Dear Annie: I am in a dispute with my kids’ middle school. For the past two summers, the school has recommended to our eighth-grade students several reading selections that contain crude language and explicit sexual content. I don’t understand why. The “reading specialist” who helped select the titles says, “Kids need to read things that aren’t pretty, because life isn’t perfect.” I argue that they can read about all of the imperfect things in the world in the newspaper without the lewd language and sexual content.
I’m also disgusted with the administration and school committee for supporting these recommendations. I’m not looking to ban any books. Parents are free to acquire these titles at bookstores and libraries. I’m only looking for the school to exhibit some level of respect when suggesting titles for their students.
Is this a common situation? Can parents no longer assume that the books our schools are giving to our kids are within expected parameters?
Sickened on the East Coast
Dear Sickened: We assume you have read these books and so have a fair basis for your complaint. Some books with offensive language or content are valuable selections because problems are brought up in a way that provokes a careful and intelligent discussion of issues that kids need to hear and that parents are often reluctant to bring up. However, if you feel these books do not accomplish anything worthwhile, the best way to alter the school’s choices is to get a group of parents together and raise your concerns with the administration. They are more likely to listen to multiple parents who offer reasonable objections.
Dear Annie: My sister and I have been estranged for many years, in part because I was not a good sister, and also because her husband is a liar who stole more than $60,000 from our parents, who could not afford the loss.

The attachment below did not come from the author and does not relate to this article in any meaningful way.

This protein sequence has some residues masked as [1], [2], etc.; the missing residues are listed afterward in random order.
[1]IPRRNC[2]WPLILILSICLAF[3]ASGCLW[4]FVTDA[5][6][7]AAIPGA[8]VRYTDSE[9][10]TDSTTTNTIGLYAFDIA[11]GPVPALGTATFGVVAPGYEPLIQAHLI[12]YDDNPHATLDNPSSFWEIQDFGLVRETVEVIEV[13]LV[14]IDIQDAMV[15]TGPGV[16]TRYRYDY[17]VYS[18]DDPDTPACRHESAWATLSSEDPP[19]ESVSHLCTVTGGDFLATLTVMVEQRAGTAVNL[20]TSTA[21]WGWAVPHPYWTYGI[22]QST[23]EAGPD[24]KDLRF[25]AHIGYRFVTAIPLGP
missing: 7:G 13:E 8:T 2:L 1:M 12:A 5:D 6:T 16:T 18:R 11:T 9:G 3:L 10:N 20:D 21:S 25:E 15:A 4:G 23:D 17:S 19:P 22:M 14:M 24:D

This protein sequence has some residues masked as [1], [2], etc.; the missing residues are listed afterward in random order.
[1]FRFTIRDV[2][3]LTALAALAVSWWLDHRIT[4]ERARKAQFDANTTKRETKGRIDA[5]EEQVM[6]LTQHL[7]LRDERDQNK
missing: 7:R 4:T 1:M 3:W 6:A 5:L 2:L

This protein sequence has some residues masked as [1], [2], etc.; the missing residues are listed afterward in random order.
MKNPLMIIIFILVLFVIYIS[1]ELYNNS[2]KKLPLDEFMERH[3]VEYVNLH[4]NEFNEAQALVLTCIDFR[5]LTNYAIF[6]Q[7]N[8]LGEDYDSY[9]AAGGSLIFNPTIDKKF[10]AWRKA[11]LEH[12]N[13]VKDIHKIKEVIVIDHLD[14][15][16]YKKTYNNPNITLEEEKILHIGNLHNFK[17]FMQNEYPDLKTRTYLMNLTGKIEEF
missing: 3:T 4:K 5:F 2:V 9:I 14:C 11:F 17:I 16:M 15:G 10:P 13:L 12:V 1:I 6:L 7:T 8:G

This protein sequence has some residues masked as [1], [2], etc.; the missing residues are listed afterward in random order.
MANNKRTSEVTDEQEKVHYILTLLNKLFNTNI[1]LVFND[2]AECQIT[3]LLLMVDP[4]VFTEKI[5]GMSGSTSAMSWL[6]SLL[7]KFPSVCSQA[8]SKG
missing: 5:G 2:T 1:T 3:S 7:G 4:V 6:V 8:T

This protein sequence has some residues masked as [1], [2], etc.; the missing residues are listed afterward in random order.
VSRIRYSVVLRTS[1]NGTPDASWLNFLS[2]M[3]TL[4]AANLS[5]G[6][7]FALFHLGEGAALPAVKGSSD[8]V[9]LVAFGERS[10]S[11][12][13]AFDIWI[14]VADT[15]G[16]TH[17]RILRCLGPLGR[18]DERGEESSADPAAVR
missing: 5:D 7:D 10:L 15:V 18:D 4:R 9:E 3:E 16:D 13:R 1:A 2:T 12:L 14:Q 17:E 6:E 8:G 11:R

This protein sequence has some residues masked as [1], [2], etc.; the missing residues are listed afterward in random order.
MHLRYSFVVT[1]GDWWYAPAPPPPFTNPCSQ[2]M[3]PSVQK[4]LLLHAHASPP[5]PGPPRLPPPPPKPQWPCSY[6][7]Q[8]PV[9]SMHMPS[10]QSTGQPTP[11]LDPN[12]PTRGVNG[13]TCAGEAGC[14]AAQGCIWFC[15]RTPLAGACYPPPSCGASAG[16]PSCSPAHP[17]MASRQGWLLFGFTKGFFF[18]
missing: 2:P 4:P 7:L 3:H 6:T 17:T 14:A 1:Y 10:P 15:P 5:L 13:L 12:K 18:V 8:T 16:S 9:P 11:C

I am getting married soon, and my parents would like to see us get along. I was happy to invite her to my wedding, but when she RSVP’d, she included her husband. He was not invited.
If I tell her he’s not welcome, I fear the reunion my parents want will be canceled and our relationship will never be repaired. However, it is my wedding day, and I don’t want my sister’s husband’s presence to put a damper on it. Any suggestions?
Want Peace in the Family
Dear Peace: We hate to stick up for a guy who stole money from your parents, but it is improper to invite one half of a married couple, no matter how much you dislike the guy. They are a package deal. Your parents, who were his victims, seem willing to forgive him. And you admit that you weren’t a “good sister.” So there appears to be blame to go around and forgiveness from those who were most aggrieved. You don’t have to interact with the guy or be more than polite. But try to tolerate his presence for the sake of your parents. This is apparently the price of reconciliation.
Dear Annie: I read the letter from “N.Y., N.Y.,” the 34-year-old who doesn’t want to see her ailing grandparents anymore because one has dementia and the other doesn’t smell good. I’m having a hard time replying in acceptable language.
My dear father-in-law has dementia and is unable to care for himself. He’s visited frequently by all of his extended family, even those who live hundreds of miles away. My mom is in a wheelchair and is incontinent and unable to bathe often. Her grandchildren wish she lived closer so they could visit more often.
I envy adults who have grandparents. “N.Y., N.Y.” doesn’t indicate that her grandmothers have been abusive or unkind, and she used to visit them frequently. Ultimately, her shocking selfishness will hurt her more than anyone else.
S from R
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